Why I broke my commitment to personal laziness to attend the Women’s March
Last November I had no idea that the presidential election would lead me to a packed Washington D.C. metro car full of pink-hatted people speeding towards the Women’s March on Washington, singing me a spirited round of “Happy Birthday.”
Following the November election I had been so heartbroken that I spent weeks wearing all-black clothing and listening to goth music, just like I did when I was in high school during the Reagan years. I again felt so powerless as a Texas liberal.
During the Thanksgiving holiday, a lunch with my best friend from high school and her family led to an offhand invitation from her husband to join them and their Utah friends at the January Women’s March. He promised it would be fun, but I wasn’t sure.
I waffled on going to the big march, even as my friends planning to attend the same event were getting excited. I am deeply committed to personal laziness, and I do not like cold or crowds. Marching in Washington in the winter wasn’t something I wanted to do; it was something that needed to be done. I was heartsick that our country elected a man who talks about women the way President Trump does, and I was even sadder that a majority of white women had voted for him.
I figured since I was digging out my long underwear and making the trip to D.C., I ought to go to some of the inauguration events. On Inauguration Day I schlepped in from the Virginia suburbs, managing to get close enough to hear the inauguration speech from outside the National Mall. At the Inaugural Parade (where I had zero trouble getting in the front section) I clearly saw the divided state of America, with “Make America Great Again” hats next to pink pussycat hats. I watched Trump supporters bully peaceful protesters, shouting “Loser!” “You lost” and “You’re fired!” The Inaugural Parade felt like a victory party for a small town high school football team. It included 223 horses, the Texas State Strutters dance team and large farm equipment rolling down Pennsylvania Avenue.
In our area of the Inauguration parade a petite woman in the very front row turned to leave. People asked if she was cold. “I’m questioning why I’m here. I’m not sure if this is the kind of history that I want to be part of,” she said.
As I left the parade, I saw a bonfire with a newspaper stand in it, someone else trying to burn a Trump flag, and protesters with shiny faces who washing out their eyes. Police in riot gear were slowly and calmly claiming ground in front of the Washington Post building, with their clear shields at their sides. I saw a repairmen boarding up some shop windows but I never felt like I was in danger from the protesters.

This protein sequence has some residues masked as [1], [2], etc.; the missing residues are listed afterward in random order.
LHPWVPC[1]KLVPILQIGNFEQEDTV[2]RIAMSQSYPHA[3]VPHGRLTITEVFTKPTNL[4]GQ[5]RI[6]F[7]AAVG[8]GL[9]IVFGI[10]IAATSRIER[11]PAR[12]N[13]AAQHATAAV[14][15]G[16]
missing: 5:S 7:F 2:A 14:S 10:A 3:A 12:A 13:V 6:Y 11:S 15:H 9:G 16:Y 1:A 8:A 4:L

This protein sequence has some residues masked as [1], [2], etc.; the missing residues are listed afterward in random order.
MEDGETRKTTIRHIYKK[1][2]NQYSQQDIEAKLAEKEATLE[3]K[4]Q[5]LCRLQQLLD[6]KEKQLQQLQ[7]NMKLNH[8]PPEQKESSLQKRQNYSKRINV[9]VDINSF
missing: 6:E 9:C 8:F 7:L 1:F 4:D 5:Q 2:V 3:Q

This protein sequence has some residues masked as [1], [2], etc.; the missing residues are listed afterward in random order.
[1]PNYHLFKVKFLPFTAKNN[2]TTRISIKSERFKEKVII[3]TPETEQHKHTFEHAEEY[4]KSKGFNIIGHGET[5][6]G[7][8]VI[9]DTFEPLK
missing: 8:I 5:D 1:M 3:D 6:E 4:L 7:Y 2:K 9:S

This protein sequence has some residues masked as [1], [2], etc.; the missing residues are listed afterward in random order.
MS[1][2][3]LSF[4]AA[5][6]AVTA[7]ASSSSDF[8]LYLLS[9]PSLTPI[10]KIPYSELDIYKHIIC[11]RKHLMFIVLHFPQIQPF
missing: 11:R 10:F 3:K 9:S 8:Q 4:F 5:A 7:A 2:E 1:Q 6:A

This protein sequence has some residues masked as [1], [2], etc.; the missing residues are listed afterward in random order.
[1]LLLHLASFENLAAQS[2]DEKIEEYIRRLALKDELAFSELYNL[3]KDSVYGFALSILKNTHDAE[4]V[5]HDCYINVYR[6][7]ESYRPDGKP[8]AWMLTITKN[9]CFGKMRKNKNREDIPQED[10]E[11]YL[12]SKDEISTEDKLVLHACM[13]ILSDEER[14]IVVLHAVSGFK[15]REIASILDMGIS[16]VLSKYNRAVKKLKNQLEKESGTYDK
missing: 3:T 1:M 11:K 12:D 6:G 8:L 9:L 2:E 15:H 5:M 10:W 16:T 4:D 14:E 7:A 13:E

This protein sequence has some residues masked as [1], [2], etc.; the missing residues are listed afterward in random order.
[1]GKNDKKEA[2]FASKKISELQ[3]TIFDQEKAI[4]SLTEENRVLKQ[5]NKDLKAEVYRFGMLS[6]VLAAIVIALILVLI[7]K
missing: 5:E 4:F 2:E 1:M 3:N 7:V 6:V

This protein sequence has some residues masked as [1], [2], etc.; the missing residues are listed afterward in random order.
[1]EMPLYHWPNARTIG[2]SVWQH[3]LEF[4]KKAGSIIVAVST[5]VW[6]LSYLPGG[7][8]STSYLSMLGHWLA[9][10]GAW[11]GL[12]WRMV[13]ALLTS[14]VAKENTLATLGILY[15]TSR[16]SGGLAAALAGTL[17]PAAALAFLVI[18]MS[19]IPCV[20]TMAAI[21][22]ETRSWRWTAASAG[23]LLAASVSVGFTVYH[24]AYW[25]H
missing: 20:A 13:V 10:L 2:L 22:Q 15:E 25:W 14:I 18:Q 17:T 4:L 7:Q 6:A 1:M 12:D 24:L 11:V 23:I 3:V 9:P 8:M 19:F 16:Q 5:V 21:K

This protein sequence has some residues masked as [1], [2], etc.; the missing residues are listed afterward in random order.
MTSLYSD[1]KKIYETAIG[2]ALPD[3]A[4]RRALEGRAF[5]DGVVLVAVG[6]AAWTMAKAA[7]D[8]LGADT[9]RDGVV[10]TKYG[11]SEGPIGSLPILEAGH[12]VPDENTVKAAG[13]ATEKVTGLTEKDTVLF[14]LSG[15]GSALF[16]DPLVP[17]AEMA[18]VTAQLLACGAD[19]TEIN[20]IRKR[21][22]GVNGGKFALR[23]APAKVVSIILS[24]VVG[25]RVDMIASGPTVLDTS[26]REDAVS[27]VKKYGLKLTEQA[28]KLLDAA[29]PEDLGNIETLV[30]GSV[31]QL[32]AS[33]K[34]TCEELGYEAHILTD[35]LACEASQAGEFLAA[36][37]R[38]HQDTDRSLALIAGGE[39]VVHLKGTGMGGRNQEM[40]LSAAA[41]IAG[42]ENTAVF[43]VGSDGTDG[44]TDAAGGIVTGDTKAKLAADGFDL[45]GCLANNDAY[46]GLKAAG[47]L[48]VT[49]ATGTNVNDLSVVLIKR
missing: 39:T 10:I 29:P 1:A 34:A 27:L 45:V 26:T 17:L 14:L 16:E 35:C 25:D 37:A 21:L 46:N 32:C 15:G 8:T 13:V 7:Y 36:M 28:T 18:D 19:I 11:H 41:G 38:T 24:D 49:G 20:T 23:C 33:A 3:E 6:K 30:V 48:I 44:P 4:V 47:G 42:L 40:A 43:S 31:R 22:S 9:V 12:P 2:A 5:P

The next day at the Women’s March on Washington, I was surprised by how organized the Utah marchers were. They had a gold color scheme, a motto of “I fight for _ “[fill in the blank]” and some GIANT boxing glove signs. Many marchers were wrapped in gold thermal blankets that made it easy to spot fellow Utah marchers.
Meeting up with the Utah crew early on the National Mall side of the National Air and Space Museum, I saw thousands of people streaming by. Before the March started, our group spiritedly marched around the building, where we encountered a crowd so large we could move no further. I could see a jumbo-tron and hear the many, many, many, speakers. The 14 year-old in our group hurt so much from standing that she started doing the squats. I read birthday greetings on my phone with intermittant cell service.
After four-and-a-half hours, people on stage are still talking, but the Utah group was ready to move. The giant boxing gloves couldn’t get very far. It was a human traffic jam as the Women’s March morphed into the Women’s Shuffle. Rather than creep with the crowd to the White House Ellipse, our little crew ditched the march to pursue snacks. We were cold and hungry and ouchy.
In our effort to find an eclair and a chair, we accidentally find the giant boxing gloves again and rejoin the Utah contingent, marching down Pennsylvania Avenue, which was not the original Women’s March route.
“Hands too small, can’t build a wall,” and “We’re not gonna go away, welcome to your first day,” we chanted. I held part of Utah’s protest banner and I realized that our impromptu route is the same as the official inaugural parade, only with a heck of a lot more people around.
In front of the Trump hotel, my friends peeled off in desperate search of a pastry, while I watched the crowds. But that downtown bakery was already picked clean by the hordes of hungry marchers.
The nearby Metro Center subway stop was mobbed by pink-hatted people trying to leave, with lines for the subway down each side of the block.
We retreated to the posh corporate office of a D.C. based friend, where his co-workers had the same idea. His office lounge turned into a spontaneous after party, with exhausted marchers sucking down popcorn, M&M’s and smartphone powering electrons. The TV at our accidental afterparty showed White House Press Secretary Sean Spicer talking about how many people there were at the Inauguration the day before.
I’m floored. I had been to the exact now-mobbed Metro Center the day before, when it had seemed deserted. I don’t believe the new White House Press Secretary’s version of the truth, something that makes me very sad. What kind of country am I living in now?
Despite my initial reservations, I’m so glad I made the trip to D.C. for the Women’s March. Being part of the largest ever Inaugural protest seems like being on the right part of history.
And I’m selfishly glad that none of the people marchers were arrested. It would have sucked to get arrested on my birthday.
This story originally appeared in the Dallas Morning News